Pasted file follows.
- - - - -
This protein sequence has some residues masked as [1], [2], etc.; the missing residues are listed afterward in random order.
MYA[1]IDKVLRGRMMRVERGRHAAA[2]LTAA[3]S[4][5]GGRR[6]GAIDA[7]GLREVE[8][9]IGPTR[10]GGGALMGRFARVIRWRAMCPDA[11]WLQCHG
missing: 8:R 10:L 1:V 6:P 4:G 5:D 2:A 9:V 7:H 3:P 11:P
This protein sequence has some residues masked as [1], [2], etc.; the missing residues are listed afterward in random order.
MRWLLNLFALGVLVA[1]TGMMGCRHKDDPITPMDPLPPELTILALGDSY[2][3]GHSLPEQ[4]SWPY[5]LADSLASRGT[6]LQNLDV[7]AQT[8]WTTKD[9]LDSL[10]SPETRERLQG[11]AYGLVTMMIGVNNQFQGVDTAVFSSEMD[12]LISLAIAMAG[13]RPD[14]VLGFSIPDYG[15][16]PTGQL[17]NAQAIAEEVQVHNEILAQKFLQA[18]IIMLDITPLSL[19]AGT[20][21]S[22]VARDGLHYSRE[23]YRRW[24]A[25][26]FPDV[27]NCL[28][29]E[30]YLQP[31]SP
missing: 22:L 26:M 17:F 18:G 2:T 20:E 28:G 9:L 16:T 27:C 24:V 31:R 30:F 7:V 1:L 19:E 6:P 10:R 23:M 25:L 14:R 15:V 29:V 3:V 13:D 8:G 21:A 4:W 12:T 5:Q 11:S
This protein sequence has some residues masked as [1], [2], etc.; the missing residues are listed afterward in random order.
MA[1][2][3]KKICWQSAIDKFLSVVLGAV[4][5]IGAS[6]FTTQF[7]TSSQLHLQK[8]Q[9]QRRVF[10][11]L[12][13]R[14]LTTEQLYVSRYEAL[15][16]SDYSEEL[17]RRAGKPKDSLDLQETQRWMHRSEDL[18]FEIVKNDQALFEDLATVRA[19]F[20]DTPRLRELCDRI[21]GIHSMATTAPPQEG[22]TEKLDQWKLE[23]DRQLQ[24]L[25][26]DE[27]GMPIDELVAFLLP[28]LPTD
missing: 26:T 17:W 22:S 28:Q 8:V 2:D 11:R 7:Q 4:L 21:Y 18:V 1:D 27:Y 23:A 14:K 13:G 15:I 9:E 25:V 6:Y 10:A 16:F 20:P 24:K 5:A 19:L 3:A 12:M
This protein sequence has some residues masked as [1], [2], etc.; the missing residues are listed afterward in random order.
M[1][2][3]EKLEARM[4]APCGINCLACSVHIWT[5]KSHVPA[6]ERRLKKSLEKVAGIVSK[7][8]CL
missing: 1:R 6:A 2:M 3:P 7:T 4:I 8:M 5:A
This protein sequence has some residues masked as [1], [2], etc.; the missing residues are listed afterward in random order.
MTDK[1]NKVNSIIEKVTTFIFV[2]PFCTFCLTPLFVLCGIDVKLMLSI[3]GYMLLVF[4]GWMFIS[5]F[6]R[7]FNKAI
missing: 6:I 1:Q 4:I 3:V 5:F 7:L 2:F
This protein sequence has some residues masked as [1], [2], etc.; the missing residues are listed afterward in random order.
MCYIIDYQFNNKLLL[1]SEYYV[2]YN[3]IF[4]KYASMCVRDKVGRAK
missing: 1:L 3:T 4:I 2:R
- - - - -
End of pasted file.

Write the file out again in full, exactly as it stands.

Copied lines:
This protein sequence has some residues masked as [1], [2], etc.; the missing residues are listed afterward in random order.
MYA[1]IDKVLRGRMMRVERGRHAAA[2]LTAA[3]S[4][5]GGRR[6]GAIDA[7]GLREVE[8][9]IGPTR[10]GGGALMGRFARVIRWRAMCPDA[11]WLQCHG
missing: 8:R 10:L 1:V 6:P 4:G 5:D 2:A 9:V 7:H 3:P 11:P
This protein sequence has some residues masked as [1], [2], etc.; the missing residues are listed afterward in random order.
MRWLLNLFALGVLVA[1]TGMMGCRHKDDPITPMDPLPPELTILALGDSY[2][3]GHSLPEQ[4]SWPY[5]LADSLASRGT[6]LQNLDV[7]AQT[8]WTTKD[9]LDSL[10]SPETRERLQG[11]AYGLVTMMIGVNNQFQGVDTAVFSSEMD[12]LISLAIAMAG[13]RPD[14]VLGFSIPDYG[15][16]PTGQL[17]NAQAIAEEVQVHNEILAQKFLQA[18]IIMLDITPLSL[19]AGT[20][21]S[22]VARDGLHYSRE[23]YRRW[24]A[25][26]FPDV[27]NCL[28][29]E[30]YLQP[31]SP
missing: 22:L 26:M 17:F 18:G 2:T 20:E 28:G 9:L 16:T 27:C 24:V 31:R 30:F 7:V 1:L 19:E 6:P 10:R 23:M 25:L 14:R 15:V 29:V 3:V 13:D 8:G 21:A 4:W 12:T 5:Q 11:S
This protein sequence has some residues masked as [1], [2], etc.; the missing residues are listed afterward in random order.
MA[1][2][3]KKICWQSAIDKFLSVVLGAV[4][5]IGAS[6]FTTQF[7]TSSQLHLQK[8]Q[9]QRRVF[10][11]L[12][13]R[14]LTTEQLYVSRYEAL[15][16]SDYSEEL[17]RRAGKPKDSLDLQETQRWMHRSEDL[18]FEIVKNDQALFEDLATVRA[19]F[20]DTPRLRELCDRI[21]GIHSMATTAPPQEG[22]TEKLDQWKLE[23]DRQLQ[24]L[25][26]DE[27]GMPIDELVAFLLP[28]LPTD
missing: 26:T 17:W 22:S 28:Q 8:V 2:D 11:R 7:Q 4:L 21:Y 18:V 1:D 27:Y 23:A 14:K 13:G 15:I 9:E 25:V 6:Y 10:A 16:F 20:P 24:K 5:A 19:L 3:A 12:M
This protein sequence has some residues masked as [1], [2], etc.; the missing residues are listed afterward in random order.
M[1][2][3]EKLEARM[4]APCGINCLACSVHIWT[5]KSHVPA[6]ERRLKKSLEKVAGIVSK[7][8]CL
missing: 1:R 6:A 2:M 3:P 7:T 4:I 8:M 5:A
This protein sequence has some residues masked as [1], [2], etc.; the missing residues are listed afterward in random order.
MTDK[1]NKVNSIIEKVTTFIFV[2]PFCTFCLTPLFVLCGIDVKLMLSI[3]GYMLLVF[4]GWMFIS[5]F[6]R[7]FNKAI
missing: 6:I 1:Q 4:I 3:V 5:F 7:L 2:F
This protein sequence has some residues masked as [1], [2], etc.; the missing residues are listed afterward in random order.
MCYIIDYQFNNKLLL[1]SEYYV[2]YN[3]IF[4]KYASMCVRDKVGRAK
missing: 1:L 3:T 4:I 2:R